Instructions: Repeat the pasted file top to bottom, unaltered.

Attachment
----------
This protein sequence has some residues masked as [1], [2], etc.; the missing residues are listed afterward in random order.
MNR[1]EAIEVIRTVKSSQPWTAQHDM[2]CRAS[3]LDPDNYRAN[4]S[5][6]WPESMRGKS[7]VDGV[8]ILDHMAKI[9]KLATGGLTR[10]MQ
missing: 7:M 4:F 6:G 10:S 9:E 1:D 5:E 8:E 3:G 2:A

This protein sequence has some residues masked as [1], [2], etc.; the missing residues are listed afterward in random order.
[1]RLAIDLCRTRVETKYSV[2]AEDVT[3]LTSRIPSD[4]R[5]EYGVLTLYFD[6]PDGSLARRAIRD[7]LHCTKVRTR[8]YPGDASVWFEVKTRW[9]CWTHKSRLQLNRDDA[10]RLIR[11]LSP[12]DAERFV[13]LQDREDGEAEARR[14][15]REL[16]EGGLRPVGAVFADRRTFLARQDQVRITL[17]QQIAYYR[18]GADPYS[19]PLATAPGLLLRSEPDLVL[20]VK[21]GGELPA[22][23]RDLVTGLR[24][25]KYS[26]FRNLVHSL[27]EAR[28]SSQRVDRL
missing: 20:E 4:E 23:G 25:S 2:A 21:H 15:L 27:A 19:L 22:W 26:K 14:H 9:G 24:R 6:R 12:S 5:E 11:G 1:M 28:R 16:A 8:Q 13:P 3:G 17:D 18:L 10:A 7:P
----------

This protein sequence has some residues masked as [1], [2], etc.; the missing residues are listed afterward in random order.
MNR[1]EAIEVIRTVKSSQPWTAQHDM[2]CRAS[3]LDPDNYRAN[4]S[5][6]WPESMRGKS[7]VDGV[8]ILDHMAKI[9]KLATGGLTR[10]MQ
missing: 7:M 4:F 6:G 10:S 9:E 1:D 5:E 8:E 3:G 2:A

This protein sequence has some residues masked as [1], [2], etc.; the missing residues are listed afterward in random order.
[1]RLAIDLCRTRVETKYSV[2]AEDVT[3]LTSRIPSD[4]R[5]EYGVLTLYFD[6]PDGSLARRAIRD[7]LHCTKVRTR[8]YPGDASVWFEVKTRW[9]CWTHKSRLQLNRDDA[10]RLIR[11]LSP[12]DAERFV[13]LQDREDGEAEARR[14][15]REL[16]EGGLRPVGAVFADRRTFLARQDQVRITL[17]QQIAYYR[18]GADPYS[19]PLATAPGLLLRSEPDLVL[20]VK[21]GGELPA[22][23]RDLVTGLR[24][25]KYS[26]FRNLVHSL[27]EAR[28]SSQRVDRL
missing: 20:E 4:E 23:G 25:S 2:A 21:H 15:L 27:A 19:L 22:W 26:K 14:H 9:G 24:R 6:R 12:S 5:E 11:G 1:M 28:R 16:A 8:Q 13:P 3:G 17:D 18:L 10:A 7:P